ALGIERS (Reuters) - The battle to control Libya has entered its final phase when Muammar Gaddafi must make a choice: to seek a negotiated exit or to defend his capital to the last bullet.
Rebels with support from NATO warplanes have, over the past 48 hours, taken key towns around Gaddafi's stronghold in Tripoli in a dramatic series of advances which cut the city off from supplies of fuel and food.
Rebel offensives have, in the past, turned into headlong retreats. But if they hold their ground, the end of Gaddafi's 41-year rule will be closer than at any time since the conflict began six months ago.
A U.S. official said that for the first time in the conflict, government forces on Sunday fired a Scud missile -- an act that was pointless from a military point of view but signalled the desperation of pro-Gaddafi forces.
"The Libyan regime may or may not collapse forthwith but it now looks like it will happen sooner or later," said Daniel Korski, a fellow at the European Council for Foreign Relations.
He added: "The manner of its collapse, however, and the method of the rebel takeover will be just as important as the conduct of the war."
Flushed by their success in getting so close to Tripoli, some rank-and-file rebels on Monday spoke of attacking the capital next. But analysts said that will not be the favoured option for rebel commanders.
Gaddafi will throw all the men and weapons he has left into a defence of the capital, civilian casualties in urban fighting will be high, and sections of the population in Tripoli are likely to oppose the rebels.
Even if Gaddafi's opponents were able to win that fight, the bloodshed would create grievances and vendettas which could make the capital -- and maybe even the country -- ungovernable.
"Any fight for Tripoli can be expected to be extremely bloody," said David Hartwell, North Africa and Middle East analyst at IHS Jane's, a defence and security consultancy,
"My guess is the strategy is to isolate the capital and start applying pressure ... They (the rebels) seem to be trying to cut the links to the capital, one assumes with the aim of not having to assault the capital."
But will that approach work? Encircling Tripoli and cutting off supplies could produce any one of three outcomes, or a combination of the three.
Starved of fuel and unable to bring in more weapons and reinforcements, elements of Gaddafi's security forces in Tripoli may decide the best way to save themselves is to lay down their arms or cross over and join the rebels.
Fractures in Gaddafi's security apparatus could be the signal for the second outcome: Gaddafi's underground opponents launch an uprising from within the city.
Representatives of the clandestine opposition have told Reuters they are waiting for the right moment to begin a revolt. Some of them have weapons.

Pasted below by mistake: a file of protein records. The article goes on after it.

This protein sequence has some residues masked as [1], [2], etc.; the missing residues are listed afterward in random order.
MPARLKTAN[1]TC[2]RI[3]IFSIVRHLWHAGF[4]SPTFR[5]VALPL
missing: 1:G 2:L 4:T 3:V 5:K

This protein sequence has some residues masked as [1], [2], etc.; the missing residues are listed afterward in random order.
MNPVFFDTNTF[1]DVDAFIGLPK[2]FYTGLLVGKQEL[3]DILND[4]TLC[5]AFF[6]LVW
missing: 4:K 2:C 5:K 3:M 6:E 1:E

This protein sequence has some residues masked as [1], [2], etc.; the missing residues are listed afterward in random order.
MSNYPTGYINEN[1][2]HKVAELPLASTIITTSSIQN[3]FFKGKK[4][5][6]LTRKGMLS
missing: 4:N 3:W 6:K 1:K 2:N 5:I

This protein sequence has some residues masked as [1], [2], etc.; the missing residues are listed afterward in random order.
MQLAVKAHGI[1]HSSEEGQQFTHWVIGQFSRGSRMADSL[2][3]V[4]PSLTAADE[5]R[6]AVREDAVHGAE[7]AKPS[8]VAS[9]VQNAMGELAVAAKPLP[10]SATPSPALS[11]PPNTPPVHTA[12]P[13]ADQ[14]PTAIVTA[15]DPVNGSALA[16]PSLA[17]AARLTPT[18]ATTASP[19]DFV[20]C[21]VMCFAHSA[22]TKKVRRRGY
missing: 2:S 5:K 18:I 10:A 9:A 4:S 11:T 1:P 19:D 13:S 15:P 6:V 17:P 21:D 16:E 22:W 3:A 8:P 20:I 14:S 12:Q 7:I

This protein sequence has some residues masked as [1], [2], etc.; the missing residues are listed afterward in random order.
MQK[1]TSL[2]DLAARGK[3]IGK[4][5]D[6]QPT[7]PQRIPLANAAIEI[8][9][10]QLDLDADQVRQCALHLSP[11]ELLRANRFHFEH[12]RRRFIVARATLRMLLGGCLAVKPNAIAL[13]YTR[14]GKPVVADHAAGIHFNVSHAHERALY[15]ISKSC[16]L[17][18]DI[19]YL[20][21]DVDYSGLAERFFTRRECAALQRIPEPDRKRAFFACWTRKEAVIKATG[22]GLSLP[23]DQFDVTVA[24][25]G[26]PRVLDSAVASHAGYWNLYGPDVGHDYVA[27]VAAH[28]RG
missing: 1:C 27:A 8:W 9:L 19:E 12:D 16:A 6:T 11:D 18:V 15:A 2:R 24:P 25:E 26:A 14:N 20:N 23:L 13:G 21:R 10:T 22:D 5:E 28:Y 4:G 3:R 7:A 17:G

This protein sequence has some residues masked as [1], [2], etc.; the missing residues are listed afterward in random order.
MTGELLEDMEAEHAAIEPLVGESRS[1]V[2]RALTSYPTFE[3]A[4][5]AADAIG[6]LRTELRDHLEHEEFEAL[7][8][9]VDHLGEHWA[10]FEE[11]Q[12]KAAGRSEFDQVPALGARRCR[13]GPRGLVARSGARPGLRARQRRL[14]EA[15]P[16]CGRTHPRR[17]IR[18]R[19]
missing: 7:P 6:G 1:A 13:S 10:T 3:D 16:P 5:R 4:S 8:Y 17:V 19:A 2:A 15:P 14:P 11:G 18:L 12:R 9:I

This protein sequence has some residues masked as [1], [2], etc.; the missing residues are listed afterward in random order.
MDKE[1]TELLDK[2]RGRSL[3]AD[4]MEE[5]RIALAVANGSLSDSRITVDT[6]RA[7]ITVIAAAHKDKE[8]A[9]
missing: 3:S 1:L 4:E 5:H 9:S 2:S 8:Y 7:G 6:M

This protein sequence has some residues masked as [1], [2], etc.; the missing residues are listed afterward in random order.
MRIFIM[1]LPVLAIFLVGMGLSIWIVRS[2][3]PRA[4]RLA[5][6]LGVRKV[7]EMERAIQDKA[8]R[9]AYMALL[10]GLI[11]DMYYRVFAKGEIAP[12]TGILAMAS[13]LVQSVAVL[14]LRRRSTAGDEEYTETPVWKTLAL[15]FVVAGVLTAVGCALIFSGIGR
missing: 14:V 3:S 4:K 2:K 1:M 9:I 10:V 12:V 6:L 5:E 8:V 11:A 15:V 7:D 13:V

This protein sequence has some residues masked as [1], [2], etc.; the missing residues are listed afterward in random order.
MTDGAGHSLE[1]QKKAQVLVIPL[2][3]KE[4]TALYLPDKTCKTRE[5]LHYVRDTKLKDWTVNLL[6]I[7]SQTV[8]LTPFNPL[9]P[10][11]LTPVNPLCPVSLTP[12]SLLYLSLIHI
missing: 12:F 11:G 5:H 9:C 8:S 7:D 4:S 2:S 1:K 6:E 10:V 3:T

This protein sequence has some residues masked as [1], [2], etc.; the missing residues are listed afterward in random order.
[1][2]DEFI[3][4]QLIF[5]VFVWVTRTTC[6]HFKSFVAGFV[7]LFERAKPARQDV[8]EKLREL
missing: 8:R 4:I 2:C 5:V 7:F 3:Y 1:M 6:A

It will take time though before Tripoli is ripe for an uprising, said Shashank Joshi, an analyst with the Royal United Services Institute in London.
"It is not on the edge of a cusp of falling and it's entirely possible that many people in Tripoli are not really aware of what has happened at Zawiyah. So it may not yet bring us to the tipping point."
The third possibility is that Gaddafi will decide to negotiate an exit deal. That would possibly involve him and his family going into exile in a state which will not hand him over for prosecution to the International Criminal Court.
People who know him say Gaddafi -- beneath his eccentric image -- is a pragmatist who will cut a deal if that is what it takes to save the lives of his family.
But they also say this will not happen until he is convinced he can no longer win. His spokesman on Sunday denied there were any negotiations on Gaddafi's departure.
"If he is going to try to strike a deal he will leave it until the last minute," said Hartwell of IHS Janes. "He still thinks he has something to fight for."
The worst case scenario for the rebels and their Western backers is that the strategy of strangling Gaddafi's capital will not dislodge him. In this event, there will be a battle for Tripoli and the only thing certain then is that there will be huge loss of life.
"It would not be surprising if Gaddafi were to go out with all guns blazing so long as no deal is on the table and he does not have an exit strategy," said Anthony Skinner, an analyst with risk advisory firm Maplecroft.
"The colonel may booby trap Tripoli and loyalists may also put up a fight to the death."
Additional reporting by Peter Apps in London and David Brunnstrom in Brussels; ; Editing by Giles Elgood